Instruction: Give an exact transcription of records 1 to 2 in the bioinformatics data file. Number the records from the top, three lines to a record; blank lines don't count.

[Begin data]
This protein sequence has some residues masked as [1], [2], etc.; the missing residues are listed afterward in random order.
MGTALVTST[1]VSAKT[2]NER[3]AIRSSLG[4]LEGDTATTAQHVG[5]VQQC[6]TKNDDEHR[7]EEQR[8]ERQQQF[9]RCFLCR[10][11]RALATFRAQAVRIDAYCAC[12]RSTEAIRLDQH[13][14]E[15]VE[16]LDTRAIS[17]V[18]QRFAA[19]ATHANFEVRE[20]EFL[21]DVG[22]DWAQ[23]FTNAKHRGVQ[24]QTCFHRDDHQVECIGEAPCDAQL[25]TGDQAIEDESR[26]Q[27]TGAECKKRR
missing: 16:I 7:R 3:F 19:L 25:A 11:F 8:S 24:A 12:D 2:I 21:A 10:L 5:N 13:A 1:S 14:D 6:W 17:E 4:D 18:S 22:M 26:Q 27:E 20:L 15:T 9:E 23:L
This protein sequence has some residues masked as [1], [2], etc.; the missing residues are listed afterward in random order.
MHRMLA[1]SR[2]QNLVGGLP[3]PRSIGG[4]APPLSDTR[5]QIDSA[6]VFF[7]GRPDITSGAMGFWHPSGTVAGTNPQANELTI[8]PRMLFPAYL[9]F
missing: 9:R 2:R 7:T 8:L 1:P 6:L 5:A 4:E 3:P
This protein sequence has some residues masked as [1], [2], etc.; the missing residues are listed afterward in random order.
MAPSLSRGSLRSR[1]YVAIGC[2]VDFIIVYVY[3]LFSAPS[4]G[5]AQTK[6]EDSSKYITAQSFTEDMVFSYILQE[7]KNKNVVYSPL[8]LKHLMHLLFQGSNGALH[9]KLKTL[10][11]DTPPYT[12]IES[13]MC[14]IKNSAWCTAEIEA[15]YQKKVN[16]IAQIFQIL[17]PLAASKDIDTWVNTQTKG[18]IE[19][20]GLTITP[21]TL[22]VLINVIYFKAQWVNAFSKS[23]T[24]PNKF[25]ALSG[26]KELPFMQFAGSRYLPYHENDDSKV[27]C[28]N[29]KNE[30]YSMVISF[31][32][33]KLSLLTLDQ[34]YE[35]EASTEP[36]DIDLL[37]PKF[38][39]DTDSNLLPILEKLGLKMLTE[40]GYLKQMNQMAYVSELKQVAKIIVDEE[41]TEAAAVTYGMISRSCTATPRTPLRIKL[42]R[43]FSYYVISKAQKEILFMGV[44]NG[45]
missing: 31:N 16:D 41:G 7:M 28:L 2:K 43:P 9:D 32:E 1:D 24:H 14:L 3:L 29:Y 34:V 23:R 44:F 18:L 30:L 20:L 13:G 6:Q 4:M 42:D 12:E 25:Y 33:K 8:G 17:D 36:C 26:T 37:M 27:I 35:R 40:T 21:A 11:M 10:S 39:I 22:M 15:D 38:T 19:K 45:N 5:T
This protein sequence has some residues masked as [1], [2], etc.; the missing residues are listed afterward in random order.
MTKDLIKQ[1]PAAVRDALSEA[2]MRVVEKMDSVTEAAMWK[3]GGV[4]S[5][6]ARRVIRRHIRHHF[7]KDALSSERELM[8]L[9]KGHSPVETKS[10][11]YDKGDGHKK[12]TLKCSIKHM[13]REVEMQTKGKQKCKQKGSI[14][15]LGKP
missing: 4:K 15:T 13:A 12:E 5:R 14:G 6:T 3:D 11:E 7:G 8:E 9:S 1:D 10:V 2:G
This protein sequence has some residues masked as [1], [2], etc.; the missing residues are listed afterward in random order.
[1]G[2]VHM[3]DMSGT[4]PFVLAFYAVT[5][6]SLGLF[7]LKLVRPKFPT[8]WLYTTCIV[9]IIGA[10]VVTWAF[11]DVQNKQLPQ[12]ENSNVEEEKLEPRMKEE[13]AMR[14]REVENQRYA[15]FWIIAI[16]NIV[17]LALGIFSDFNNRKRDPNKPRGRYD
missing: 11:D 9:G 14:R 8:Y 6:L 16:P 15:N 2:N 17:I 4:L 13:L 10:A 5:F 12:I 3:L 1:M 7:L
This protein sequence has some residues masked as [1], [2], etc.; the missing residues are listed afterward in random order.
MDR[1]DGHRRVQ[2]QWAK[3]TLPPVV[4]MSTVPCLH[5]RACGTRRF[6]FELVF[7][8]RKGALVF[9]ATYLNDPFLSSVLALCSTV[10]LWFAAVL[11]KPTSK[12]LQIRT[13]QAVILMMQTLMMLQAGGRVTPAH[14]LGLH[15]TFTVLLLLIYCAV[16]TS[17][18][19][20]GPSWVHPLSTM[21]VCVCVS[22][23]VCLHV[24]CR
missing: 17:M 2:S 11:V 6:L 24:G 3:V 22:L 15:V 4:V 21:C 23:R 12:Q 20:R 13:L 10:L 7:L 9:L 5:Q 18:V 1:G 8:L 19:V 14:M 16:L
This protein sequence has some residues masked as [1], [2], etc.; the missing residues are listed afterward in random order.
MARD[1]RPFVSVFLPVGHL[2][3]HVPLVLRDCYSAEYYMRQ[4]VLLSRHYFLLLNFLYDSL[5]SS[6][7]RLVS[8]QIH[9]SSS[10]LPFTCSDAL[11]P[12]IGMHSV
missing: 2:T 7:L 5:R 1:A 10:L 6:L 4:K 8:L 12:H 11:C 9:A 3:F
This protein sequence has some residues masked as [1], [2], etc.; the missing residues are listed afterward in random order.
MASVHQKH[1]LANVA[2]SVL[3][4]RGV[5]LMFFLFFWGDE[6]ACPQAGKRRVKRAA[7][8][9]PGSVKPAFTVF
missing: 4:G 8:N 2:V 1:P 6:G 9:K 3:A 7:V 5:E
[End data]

This protein sequence has some residues masked as [1], [2], etc.; the missing residues are listed afterward in random order.
MGTALVTST[1]VSAKT[2]NER[3]AIRSSLG[4]LEGDTATTAQHVG[5]VQQC[6]TKNDDEHR[7]EEQR[8]ERQQQF[9]RCFLCR[10][11]RALATFRAQAVRIDAYCAC[12]RSTEAIRLDQH[13][14]E[15]VE[16]LDTRAIS[17]V[18]QRFAA[19]ATHANFEVRE[20]EFL[21]DVG[22]DWAQ[23]FTNAKHRGVQ[24]QTCFHRDDHQVECIGEAPCDAQL[25]TGDQAIEDESR[26]Q[27]TGAECKKRR
missing: 16:I 7:R 3:F 19:L 25:A 11:F 8:S 24:A 12:D 2:I 21:A 10:L 5:N 13:A 1:S 14:D 6:W 17:E 4:D 18:S 22:M 26:Q 27:E 20:L 15:T 9:E 23:L
This protein sequence has some residues masked as [1], [2], etc.; the missing residues are listed afterward in random order.
MHRMLA[1]SR[2]QNLVGGLP[3]PRSIGG[4]APPLSDTR[5]QIDSA[6]VFF[7]GRPDITSGAMGFWHPSGTVAGTNPQANELTI[8]PRMLFPAYL[9]F
missing: 9:R 2:R 7:T 8:L 1:P 6:L 5:A 4:E 3:P